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Friday, 21 September, 2001, 17:20 GMT 18:20 UK
Asia suffers tourism downturn
Tourist in Thailand
Thailand's tourist industry is facing big losses
By BBC South East Asia analyst Larry Jagan in Bangkok

Asia's economies are bracing themselves for more aftershocks from last week's attack on the World Trade Center in New York - this time it is the tourist industry which expects to be affected.

Airlines, hotels and tour companies across Asia are preparing for a wave of cancellations as travellers postpone or cancel their trips amid heightened fears about security and potential military action.

Japanese tourists are among main cancellations
The Thai tourist authority already expects a fall of 6% in the number of visitors from the US this year. While the Thai Farmer's Research Centre estimates that the tourist industry could lose an estimated $158m in revenue if American tourists stay at home.

Already Bangkok's biggest hotel, the Imperial Queen's Park, has had three major conferences postponed. The hotel is now operating at less than 60% capacity and expects this to fall even further in the next few months.

The reason, according to Imperial Queen's Park's general manager Bruno Huber, is a global reluctance to travel because of safety concerns.

"Most of the cancellations are from outside the US," he says.

Japanese sensitivity

Nearly 30% of bookings for the next two months at seaside holiday resorts - like Puket and Ko Samui - have been cancelled says a Thai travel consultant. Most of their cancellations are from the US and Japan.

Security outside Bangkok US embassy
Security at US facilities has been stepped up throughout Asia
"The Japanese are very sensitive about security issues and cancellations from there are a close second to the Americans," says Marcel Schneider, general manager for Diethelm Travel, one of the biggest travel companies in the region.

The rest of Asia is facing similar problems in the tourist industry.

In Indonesia at least 50% of bookings for the next two months have been cancelled says a major travel agent in Jakarta.

"Many of our long haul passengers, especially those with stop-overs in the Middle East, have cancelled," says an Indonesian travel agent.

Singapore relief

Singapore has not been as badly effected, says president of the National Association of Travel Agents in Singapore, Leeliat Cheng.

He says: "That is largely because many of the island's visitors are businessmen whose travel arrangements are less flexible than those might be travelling for leisure."

Familiar surroundings but US tourists are nervous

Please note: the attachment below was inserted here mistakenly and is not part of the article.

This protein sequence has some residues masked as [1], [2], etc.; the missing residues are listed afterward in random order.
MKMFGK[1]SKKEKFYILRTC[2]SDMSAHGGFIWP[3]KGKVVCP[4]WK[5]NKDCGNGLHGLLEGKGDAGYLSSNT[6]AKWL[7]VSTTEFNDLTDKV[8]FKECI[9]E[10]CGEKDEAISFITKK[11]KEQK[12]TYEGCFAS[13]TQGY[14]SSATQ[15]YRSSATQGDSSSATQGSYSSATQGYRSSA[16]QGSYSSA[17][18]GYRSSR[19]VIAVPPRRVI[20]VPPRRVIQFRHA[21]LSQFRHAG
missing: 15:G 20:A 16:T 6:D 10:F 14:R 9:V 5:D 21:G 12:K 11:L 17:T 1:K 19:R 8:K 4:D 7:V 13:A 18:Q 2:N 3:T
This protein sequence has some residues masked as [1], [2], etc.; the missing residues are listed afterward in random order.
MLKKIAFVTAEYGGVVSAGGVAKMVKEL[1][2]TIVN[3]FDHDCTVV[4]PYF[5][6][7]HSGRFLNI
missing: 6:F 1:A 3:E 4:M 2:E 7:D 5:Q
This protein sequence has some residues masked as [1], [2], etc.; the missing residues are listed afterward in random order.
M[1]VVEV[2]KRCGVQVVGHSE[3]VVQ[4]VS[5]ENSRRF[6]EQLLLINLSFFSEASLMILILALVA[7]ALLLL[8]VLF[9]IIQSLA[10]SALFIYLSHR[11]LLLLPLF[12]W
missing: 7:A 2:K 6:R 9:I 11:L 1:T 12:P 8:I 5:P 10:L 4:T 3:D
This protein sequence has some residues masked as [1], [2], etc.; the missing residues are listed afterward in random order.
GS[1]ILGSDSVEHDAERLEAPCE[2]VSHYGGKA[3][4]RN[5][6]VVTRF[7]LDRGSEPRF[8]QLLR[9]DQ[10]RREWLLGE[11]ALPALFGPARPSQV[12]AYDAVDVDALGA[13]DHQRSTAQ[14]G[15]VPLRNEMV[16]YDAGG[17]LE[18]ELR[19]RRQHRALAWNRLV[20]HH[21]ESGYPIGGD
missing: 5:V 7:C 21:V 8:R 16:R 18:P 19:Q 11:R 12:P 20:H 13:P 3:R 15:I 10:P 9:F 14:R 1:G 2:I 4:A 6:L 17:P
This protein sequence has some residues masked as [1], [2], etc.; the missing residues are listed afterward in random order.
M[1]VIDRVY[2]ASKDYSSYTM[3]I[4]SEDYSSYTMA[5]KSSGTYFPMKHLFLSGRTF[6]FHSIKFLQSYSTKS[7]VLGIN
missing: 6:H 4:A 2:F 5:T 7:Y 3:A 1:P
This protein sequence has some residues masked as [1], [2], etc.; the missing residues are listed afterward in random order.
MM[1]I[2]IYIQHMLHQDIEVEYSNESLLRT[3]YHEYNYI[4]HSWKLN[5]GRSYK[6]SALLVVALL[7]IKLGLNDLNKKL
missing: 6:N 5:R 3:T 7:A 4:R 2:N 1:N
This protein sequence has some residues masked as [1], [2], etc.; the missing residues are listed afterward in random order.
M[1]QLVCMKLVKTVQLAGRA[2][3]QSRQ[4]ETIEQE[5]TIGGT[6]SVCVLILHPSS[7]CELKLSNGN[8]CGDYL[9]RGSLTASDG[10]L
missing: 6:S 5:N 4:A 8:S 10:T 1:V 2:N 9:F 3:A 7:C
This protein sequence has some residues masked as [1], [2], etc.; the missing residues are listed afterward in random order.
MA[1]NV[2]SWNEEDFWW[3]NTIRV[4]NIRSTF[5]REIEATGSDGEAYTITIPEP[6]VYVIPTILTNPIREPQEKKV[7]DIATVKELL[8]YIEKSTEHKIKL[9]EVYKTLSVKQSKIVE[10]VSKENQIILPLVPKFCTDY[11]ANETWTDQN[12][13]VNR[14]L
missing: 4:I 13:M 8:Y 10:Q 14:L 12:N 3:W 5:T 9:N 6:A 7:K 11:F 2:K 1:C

Travel to the US, he says, has plummeted: "Almost all flights to the US have been empty since the attack."

In Hong Kong the number of visitors has dropped by 50% in the past week.

Japanese travel companies are also bracing themselves for massive losses - Tokyo travel agents estimate more than $450m.

Half of those people planning to travel overseas from Japan in the next few months have cancelled, according to the Japan Association of Travel Agents.

Many travel authorities throughout the region are responding with plans to concentrate on encouraging tourism within the region.

New markets

Deputy Governor of the Tourist Authority of Thailand, Mrs Juthamas Siriwas, says there are already plans to change marketing strategies.

"We want to attract more visitors from Asean countries and north-east Asia," she says.

Thai businessman
Tourist downturn could cost the region billions of dollars
Leeliat Cheng, of Singapore's association of travel agents says his members plan to concentrate on a similar strategy.

"We want to encourage prospective tourists to consider Asean and Australasia as good alternatives to the United States," he says.

Major challenge

Analysts still feel the tourist industry is facing a major challenge in the coming months.

Emphasising safety and security, and seeking new customers may not be enough to stimulate travel and tourism within the region.

In the wake of the US terrorist attacks, the key issue remains what happens to the US and Japanese economies in the next few months.

The BBC's Richard Galpin in Jakarta
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See also:

17 Sep 01 | Business
Thailand avoids recession
28 Aug 01 | Asia-Pacific
Thais call time on Bangkok bars
11 Aug 01 | Americas
US warning over Indonesia travel
18 Sep 01 | Business
What now for tourism?
17 Sep 01 | Business
Travelling: Concerned, need advice?
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